Ever since Voros McCracken revealed his DIPS theory, stating that pitchers had little control over the outcomes of batted balls, people have been looking for exceptions to the rules. The first ones identified were knuckleballers, who consistently and relisably post some of the lowest BABIPs of any pitchers during their careers. From there, it was found that flyball pitchers, especially ones who generate a lot of pop-ups, can also run relatively low BABIPs over long periods of time. And then there are guys like Bronson Arroyo, who don’t easily fit into a bucket of pitcher-types, but managed to suppress outs on balls in play for over a few thousand innings, showing that he had some ability to induce weak contact.
Often times, the guys who fit the mold of a FIP-beater are guys who wouldn’t be in the big leagues if they hadn’t figured out how to exploit this advantage. The list of guys that we have to write the “FIP is wrong about them” disclaimer currently includes the likes of Chris Young, Marco Estrada, Jered Weaver, Tyler Clippard, and Darren O’Day. You’ll notice that these guys all throw in the 80s, and in Weaver and Young’s case, the low-80s. The guys who don’t conform to the normal range of BABIP variance use their ability to generate weak contact to offset their lack of stuff. They can’t dominate the strike zone — O’Day is the exception to that point — so they get batters out by allowing the kinds of contact that their fielders can get to. I’m sure they’d rather just strike everyone out, but since they can’t do that, they’ve learned to succeed in another way.
But while Weaver and Estrada are still chugging along, soaking up innings and keeping their teams in the ballgame, there’s a new king of weak contact in Major League Baseball. And to make life unfair, he also happens to throw 95.
Of course, we’re talking about Jake Arrieta, who threw another no-hitter last night, this one coming just 14 starts after his first no-hitter, back on August 30th of last year. That one was more traditionally dominant, as he struck out 12 of the 29 batters he faced, and only asked the defense to contribute 17 outs to the cause. Last night, Arrieta struck out just six of the 29 batters he faced, and he issued four walks as well, making it more about hit avoidance than just overwhelming dominance of the strike zone. But in many ways, that’s a fitting way for Arrieta to get a no-hitter, because he’s somehow managed to combine elite control of the strike zone with best-in-class ability to generate weak contact.
Tony Blengino wrote about Arrieta’s batted ball profile last October, naming him the “NL Contact Manager of the Year”, so I’ll just quote the most relevant paragraph here.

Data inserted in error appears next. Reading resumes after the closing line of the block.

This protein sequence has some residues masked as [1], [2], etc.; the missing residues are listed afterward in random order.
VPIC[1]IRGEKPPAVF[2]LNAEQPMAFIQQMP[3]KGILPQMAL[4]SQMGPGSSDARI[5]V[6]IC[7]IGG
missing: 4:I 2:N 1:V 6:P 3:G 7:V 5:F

How does Arrieta’s raw velocity allowed on each BIP type measure up with his NL peers? His average fly ball velocity allowed was 86.8 mph, over two standard deviations below the NL average, and second lowest among ERA qualifiers to Clayton Kershaw. His average liner velocity allowed was 89.6 mph, over two standard deviations below the NL average, and second lowest among ERA qualifiers to Francisco Liriano. His average grounder velocity allowed was 82.4 mph, over two standard deviations below the NL average, and lowest among ERA qualifiers. His overall BIP velocity allowed was 84.9 mph, over two standard deviations below the NL average, and tied for lowest among ERA qualifiers with Kershaw. Arrieta was the only 2015 ERA qualifier in either league to allow average velocities over two standard deviations below average across the board, in all BIP categories.
Arrieta doesn’t generate outs on balls in play in the manner of most other guys who beat FIP. He’s a groundball pitcher who doesn’t generate many infield flies. He throws hard, and doesn’t really feature a change-up, one of the pitches that most low-BABIP guys tend to have as one of their best offerings. Instead, he just doesn’t get barreled up on pretty much any type of batted ball. He generates weak grounders, weak liners, and weak fly balls, and thus, everything put in play against him is just easier to catch than a normal ball in play. And that’s why Arrieta just doesn’t give up hits.
Among the pitchers who have thrown at least 400 innings since the start of 2014, no one is even remotely close to Arrieta in BABIP allowed. If we lowered the bar to 300 innings, we’d find Young (.233) and Estrada (.241) above him, but those guys are advantaged by their decreased workloads; they get to pitch to a larger percentage of batters they’ve only faced once or twice per game. Since 2014, Arrieta has faced 445 batters hitting against him the third time through the order, compared to just 320 for Estrada and 264 for Young. By pitching deep into games, Arrieta is actually hiding some of his weak-contact skills. Again, since the start of 2014.
At the beginning of a game, Arrieta is basically unhittable. His .217 BABIP allowed the first time through the order is best in baseball by a good margin; Shelby Miller is second at .228, Jered Weaver third at .235, and Estrada comes in fourth at .241. Because he goes deep enough in games to let batters adjust to him — as much as they can, anyway — he won’t always end up as the guy with the lowest BABIP allowed in baseball, but realistically, no other starter is generating weak contact like Arrieta right now.
That he also runs excellent strikeout rates and doesn’t walk anyone makes Arrieta an unquestioned ace. With all due respect to my friend colleague Jeff Sullivan, if we’re going to wonder if there’s a pitcher challenging Clayton Kershaw for the title of best pitcher alive, it’s the guy who just threw another no-hitter last night. Arrieta has somehow mixed the strike zone dominance of a traditional ace with the weak-contact skills of a knuckleballer, and when you put those two traits into one pitcher, I have no idea what opposing hitters are supposed to do.
Dave is the Managing Editor of FanGraphs.